The STATE government on Tuesday directed state-run departments to step up investment in ongoing infrastructure and development works. The directives come at a time when private sector capital expenditure in the state has contracted and cut in revenues has also impacted the state’s ability to invest in development works.
In a notification issued by the state’s finance department on Tuesday, the government has asked departments to make sure that 67 per cent of the released development funds are utilised for completion and payments of ongoing works.
“The idea is to spur up demand and revive the economy while curbing thin spreading of funds,” a senior official said.
After imposing a freeze on new capital works for the first seven months of the lockdown, Maharashtra had partially eased the curbs for departments involved in job and asset creation on the back of an improvement in cash flows and income in October.
As per orders issued on November, all such departments were permitted to utilise 75 per cent of their sanctioned development funds for 2020-21. Fearing that there will be a rush to undertake new development works resulting in thin spreading, the government has now issued guidelines clearly directing the departments to prioritise ongoing works and payments related to these. The government has also permitted 100 per cent utilisation of funds sanctioned under the local area development funds allocated to legislators and also the funds sanctioned as per the works approved under the district plan.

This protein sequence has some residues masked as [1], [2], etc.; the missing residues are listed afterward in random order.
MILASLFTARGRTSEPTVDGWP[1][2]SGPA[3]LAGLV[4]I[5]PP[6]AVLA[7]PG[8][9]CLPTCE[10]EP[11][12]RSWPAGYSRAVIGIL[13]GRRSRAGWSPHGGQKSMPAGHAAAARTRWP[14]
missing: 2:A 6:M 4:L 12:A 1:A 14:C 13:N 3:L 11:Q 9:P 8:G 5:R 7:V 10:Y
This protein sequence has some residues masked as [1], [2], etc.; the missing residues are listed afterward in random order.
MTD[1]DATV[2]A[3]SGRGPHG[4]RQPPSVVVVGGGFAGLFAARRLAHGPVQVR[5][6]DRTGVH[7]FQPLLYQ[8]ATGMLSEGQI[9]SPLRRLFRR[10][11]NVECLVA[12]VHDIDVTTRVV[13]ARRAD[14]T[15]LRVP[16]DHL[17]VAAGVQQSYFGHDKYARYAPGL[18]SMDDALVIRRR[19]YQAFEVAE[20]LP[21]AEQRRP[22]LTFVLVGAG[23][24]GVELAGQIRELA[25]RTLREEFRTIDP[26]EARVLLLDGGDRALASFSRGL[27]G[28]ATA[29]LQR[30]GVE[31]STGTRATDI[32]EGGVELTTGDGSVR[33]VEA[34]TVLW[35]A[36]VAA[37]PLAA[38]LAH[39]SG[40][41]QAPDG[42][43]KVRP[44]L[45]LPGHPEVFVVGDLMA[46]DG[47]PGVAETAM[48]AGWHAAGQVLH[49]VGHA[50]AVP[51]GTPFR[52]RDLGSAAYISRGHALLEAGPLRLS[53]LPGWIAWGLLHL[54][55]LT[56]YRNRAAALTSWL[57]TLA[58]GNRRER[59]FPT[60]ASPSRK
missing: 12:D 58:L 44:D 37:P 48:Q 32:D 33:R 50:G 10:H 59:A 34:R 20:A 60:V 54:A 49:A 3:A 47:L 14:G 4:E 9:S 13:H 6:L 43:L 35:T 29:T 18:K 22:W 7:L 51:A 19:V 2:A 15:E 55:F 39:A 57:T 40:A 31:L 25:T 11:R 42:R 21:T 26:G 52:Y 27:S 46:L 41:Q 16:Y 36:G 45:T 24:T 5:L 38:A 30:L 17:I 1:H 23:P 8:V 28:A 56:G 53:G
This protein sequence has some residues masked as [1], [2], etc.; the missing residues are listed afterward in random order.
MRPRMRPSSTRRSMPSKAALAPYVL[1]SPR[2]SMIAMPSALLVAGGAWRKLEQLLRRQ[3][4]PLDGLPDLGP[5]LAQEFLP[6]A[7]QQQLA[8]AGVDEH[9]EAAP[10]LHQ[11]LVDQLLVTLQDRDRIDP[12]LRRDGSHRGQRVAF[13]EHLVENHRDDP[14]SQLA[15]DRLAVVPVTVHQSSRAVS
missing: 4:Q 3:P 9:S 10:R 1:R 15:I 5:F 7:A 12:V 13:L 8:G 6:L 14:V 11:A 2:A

In March, Finance Minister Ajit Pawar had increased the annual allocation of this discretionary fund from Rs 2 crore to Rs 3 crore per legislator. The finance department has also already lifted spend curbs on development works funded under the Rural Infrastructure Development Fund (RIDF) scheme of the National Bank for Agriculture and Rural Development (NABARD).
With the government forced to borrow to meet its monthly wage bill, an expert committee formed by CM Uddhav Thackeray for economic revival has recommended funding of rural road and irrigation works through borrowings at 3.5 per cent interest under the RIDF. After presenting a Rs 4.34 lakh crore budget for 2020-21 and an increased allocation of 4.1 per cent over the revised estimate of 2019-20 in March, revenue losses due to the coronavirus lockdown had forced the state to impose a 67 per cent cut in development (scheme) spend in May. This is the deepest ever cut in expenditure since Maharashtra’s formation. In his budget speech for 2020-21 in March, Pawar had estimated a total capital outlay (spending which leads to asset creation) of Rs 45,124 crore, but the prolonged lockdown and spend curbs have meant that the target is unlikely to be met.